Stockholm and Helsinki were hoping for a quick process of joining the alliance, but this is blocked by Turkey, which accuses them of supporting Kurdish groups.

As Sweden and Finland continue talks with Turkey on Monday 20 June on their membership of NATO, hopes for a quick entry into the alliance seem to be getting further and further away.

Nato Secretary General Jens Stoltenberg is due to meet Turkish, Swedish and Finnish representatives in Brussels on Monday, hoping to break the deadlock before an alliance summit in Madrid next week. “I think it is possible but it would be very difficult, it would require both sides to show a real willingness to make some compromise,” said Paul Levin, director of the Institute of Turkish Studies at Stockholm University, in an interview with AFP.

Turkey calls for commitments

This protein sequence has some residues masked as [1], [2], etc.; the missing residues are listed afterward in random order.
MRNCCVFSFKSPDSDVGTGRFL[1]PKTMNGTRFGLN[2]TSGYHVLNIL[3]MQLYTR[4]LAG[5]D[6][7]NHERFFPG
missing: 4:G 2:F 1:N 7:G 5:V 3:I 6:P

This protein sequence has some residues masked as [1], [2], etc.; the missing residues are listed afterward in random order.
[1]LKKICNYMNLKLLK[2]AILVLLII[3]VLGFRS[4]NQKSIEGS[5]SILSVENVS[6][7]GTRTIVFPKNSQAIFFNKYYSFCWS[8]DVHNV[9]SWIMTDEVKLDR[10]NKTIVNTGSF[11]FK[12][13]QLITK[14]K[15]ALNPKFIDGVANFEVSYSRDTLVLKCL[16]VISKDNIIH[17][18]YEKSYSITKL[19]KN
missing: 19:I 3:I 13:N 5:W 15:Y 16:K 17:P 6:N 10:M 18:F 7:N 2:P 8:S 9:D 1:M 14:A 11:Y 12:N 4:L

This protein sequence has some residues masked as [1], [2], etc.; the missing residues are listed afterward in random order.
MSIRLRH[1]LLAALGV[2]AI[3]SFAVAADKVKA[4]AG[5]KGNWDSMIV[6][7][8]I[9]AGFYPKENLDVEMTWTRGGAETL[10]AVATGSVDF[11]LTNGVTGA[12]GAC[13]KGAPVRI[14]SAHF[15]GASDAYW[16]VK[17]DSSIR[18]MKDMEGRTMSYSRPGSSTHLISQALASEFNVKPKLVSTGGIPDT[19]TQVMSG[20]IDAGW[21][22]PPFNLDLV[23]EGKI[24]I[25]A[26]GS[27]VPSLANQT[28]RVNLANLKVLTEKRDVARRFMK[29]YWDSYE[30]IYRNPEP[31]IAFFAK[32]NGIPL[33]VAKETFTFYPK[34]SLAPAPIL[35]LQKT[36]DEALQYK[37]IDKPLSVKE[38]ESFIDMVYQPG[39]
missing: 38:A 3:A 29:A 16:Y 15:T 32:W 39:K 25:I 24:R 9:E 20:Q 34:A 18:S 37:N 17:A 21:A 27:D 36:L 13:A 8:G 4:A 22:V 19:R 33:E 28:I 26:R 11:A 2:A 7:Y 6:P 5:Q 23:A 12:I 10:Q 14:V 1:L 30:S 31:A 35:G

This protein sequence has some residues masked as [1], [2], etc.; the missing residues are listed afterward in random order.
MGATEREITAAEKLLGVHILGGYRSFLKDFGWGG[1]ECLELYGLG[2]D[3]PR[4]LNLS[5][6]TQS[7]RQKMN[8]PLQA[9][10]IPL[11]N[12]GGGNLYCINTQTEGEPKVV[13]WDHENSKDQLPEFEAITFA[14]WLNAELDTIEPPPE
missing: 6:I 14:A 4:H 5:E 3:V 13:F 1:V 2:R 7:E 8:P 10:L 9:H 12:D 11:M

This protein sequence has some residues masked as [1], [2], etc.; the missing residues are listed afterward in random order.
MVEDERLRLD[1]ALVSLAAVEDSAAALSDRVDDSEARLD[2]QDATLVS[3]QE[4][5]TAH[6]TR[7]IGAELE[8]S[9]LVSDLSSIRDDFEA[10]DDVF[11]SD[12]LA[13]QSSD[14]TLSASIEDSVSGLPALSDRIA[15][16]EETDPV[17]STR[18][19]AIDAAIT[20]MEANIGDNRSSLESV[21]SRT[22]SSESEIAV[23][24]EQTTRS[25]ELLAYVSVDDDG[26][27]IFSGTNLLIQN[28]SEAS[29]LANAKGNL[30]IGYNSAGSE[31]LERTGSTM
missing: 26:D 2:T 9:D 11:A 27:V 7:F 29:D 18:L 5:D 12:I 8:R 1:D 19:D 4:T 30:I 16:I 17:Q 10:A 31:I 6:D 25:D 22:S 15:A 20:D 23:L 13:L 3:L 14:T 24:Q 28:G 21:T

Before the surprise Turkish blockage last month, Stockholm and Helsinki – as well as Nato’s leadership in Brussels – were hoping for a quick process of joining the alliance, with the hope that the necessary unanimity of the current 30 members would be displayed at the Madrid meeting. But Finnish Prime Minister Sanna Marin acknowledged last week the risk of things being “frozen” if the dispute is not resolved by then. “If we don’t resolve these issues before Madrid, there is a risk that the situation will be frozen. We don’t know for how long, but it could take some time,” she said at a meeting of Nordic prime ministers.